By the end of the meeting, any confidence and excitement that had fostered during my second placement had been crumbled, and I had to write down all of my feelings or I would have just started crying 5 minutes before the pupils came into the school.


    I'm so concerned and anxious about having my placement in this school with this mentor, as I no longer feel welcome in this school and believe that my mentor might have some issues with me, as I felt like a lot of these concerns where perhaps overally harsh considering I had spent 4.5 days in a brand new special needs class.

    After completing two placements with no cause for concerns and good reviews/observations, I'm just so confused as to why this is happening before my final placement. I am struggling with the idea of being in this school for 10 weeks and having a mentor that doesn't seem supportive and might possibly have some issues with me, which may affect my observation results, but most importantly my mental well-being.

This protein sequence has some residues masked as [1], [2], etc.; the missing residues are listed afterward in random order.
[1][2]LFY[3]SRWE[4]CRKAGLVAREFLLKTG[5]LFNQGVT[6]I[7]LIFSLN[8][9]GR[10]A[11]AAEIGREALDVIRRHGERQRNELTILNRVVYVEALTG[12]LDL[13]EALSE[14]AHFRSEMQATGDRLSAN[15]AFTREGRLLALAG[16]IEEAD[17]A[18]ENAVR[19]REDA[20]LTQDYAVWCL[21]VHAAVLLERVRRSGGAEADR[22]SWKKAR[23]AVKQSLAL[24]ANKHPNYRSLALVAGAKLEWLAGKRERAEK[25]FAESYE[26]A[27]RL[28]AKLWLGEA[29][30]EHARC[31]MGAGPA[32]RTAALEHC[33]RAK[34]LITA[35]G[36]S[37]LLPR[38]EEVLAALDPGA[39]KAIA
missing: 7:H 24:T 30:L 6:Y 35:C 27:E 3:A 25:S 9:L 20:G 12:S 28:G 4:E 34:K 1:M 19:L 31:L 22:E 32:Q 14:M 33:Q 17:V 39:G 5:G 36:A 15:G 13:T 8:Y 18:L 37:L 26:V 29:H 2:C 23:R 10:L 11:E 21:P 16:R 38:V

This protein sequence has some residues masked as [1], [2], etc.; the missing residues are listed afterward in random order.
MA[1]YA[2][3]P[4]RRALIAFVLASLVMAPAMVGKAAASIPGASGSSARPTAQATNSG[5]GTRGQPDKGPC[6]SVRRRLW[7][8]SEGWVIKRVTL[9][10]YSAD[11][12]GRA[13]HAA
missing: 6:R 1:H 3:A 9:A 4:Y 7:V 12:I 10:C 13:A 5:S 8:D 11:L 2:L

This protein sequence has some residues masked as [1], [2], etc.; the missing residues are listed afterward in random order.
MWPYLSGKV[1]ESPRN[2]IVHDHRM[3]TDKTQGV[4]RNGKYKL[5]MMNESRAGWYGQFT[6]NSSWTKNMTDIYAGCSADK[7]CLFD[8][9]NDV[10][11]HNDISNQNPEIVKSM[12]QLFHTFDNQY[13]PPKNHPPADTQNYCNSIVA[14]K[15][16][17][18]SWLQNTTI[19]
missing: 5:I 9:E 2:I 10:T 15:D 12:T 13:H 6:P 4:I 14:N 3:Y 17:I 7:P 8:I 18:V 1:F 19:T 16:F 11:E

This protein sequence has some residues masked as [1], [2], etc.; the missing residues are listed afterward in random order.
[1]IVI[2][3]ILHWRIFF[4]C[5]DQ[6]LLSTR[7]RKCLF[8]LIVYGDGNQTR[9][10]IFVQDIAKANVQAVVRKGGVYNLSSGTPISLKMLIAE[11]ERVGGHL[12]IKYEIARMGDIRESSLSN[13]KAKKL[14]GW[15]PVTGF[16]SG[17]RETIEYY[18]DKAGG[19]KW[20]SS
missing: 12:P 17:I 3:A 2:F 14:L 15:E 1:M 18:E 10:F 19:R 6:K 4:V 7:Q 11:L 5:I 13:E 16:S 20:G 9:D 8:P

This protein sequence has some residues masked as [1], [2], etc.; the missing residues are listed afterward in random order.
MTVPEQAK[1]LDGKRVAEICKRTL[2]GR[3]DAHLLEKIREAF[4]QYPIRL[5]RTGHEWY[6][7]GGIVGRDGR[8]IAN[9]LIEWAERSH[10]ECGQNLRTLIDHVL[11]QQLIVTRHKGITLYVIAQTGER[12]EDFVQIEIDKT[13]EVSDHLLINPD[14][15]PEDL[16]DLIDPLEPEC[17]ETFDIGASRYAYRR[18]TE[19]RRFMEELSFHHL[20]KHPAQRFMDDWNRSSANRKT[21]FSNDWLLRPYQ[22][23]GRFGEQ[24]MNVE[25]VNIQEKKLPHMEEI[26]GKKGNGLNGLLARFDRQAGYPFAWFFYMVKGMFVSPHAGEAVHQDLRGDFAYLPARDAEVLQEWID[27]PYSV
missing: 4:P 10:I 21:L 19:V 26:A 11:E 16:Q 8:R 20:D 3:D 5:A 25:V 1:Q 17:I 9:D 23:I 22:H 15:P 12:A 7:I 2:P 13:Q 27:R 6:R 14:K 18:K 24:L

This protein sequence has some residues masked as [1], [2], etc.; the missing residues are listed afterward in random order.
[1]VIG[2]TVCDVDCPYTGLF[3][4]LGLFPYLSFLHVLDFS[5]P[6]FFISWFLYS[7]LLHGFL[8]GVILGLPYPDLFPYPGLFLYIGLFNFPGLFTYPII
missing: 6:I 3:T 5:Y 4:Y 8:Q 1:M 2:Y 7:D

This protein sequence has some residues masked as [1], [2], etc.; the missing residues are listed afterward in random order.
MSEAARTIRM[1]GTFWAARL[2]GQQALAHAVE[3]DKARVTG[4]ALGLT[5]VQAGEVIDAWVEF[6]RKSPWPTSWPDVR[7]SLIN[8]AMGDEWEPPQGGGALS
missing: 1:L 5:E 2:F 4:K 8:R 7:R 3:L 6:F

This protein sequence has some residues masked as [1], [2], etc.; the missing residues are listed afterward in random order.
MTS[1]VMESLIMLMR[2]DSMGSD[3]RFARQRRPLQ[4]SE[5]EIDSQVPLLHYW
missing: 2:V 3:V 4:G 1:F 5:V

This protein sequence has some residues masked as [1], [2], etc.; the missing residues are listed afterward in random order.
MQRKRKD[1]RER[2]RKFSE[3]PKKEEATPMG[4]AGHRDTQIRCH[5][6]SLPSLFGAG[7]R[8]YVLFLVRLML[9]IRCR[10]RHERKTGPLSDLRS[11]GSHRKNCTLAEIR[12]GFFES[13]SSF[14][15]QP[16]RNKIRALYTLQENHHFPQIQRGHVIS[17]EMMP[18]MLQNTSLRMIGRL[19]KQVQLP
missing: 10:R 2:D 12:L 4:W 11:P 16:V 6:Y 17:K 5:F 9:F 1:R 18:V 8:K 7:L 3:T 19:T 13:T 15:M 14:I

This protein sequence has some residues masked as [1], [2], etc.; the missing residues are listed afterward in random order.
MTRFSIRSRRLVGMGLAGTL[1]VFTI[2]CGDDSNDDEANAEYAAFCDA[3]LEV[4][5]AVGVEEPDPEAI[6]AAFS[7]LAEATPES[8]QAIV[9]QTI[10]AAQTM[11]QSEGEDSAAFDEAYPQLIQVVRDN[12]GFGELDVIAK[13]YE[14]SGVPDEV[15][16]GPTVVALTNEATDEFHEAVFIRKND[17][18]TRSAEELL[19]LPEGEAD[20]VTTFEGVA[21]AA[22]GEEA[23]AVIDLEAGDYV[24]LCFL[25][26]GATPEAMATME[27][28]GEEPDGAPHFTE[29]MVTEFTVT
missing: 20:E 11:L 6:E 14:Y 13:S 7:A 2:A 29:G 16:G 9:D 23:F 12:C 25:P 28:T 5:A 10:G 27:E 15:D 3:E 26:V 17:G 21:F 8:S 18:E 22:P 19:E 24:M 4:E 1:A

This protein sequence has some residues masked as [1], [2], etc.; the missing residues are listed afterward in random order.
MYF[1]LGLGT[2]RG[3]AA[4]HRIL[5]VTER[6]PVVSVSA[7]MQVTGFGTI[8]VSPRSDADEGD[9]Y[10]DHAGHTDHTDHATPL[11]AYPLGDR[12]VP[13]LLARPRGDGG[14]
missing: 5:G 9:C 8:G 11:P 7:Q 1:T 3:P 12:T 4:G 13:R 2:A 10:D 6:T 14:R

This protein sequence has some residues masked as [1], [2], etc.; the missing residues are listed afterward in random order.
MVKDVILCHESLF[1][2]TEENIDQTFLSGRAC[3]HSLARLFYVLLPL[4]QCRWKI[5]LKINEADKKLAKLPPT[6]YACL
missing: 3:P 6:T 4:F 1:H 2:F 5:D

I am desperate for any advice, and how I should progress.

    I'd love to complete my final placement now rather than defer it, however I'm just most concerned about what will happen to my mental well-being during the next 10 weeks.

    Thank you for reading this far if you made it down here, I appreciate any advice you can throw my way regarding the next few weeks of my life.
     
    pepper5 likes this.
  2. blueskydreaming

    blueskydreaming Lead commenter

    If I were you I'd speak to someone in charge of the PGCE. This guy sounds like a complete tool. His 'concerns' are BS - I'm so annoyed on your behalf! I think the truth is that he is concerned about his ability to mentor you.

    You should not have to defer your PGCE because of poor mentors. Speak to someone in charge. Then, next time you're in school, show him what you're made of!
     
    pepper5, MrMedia and Mrcorange like this.
  3. lentils22

    lentils22 New commenter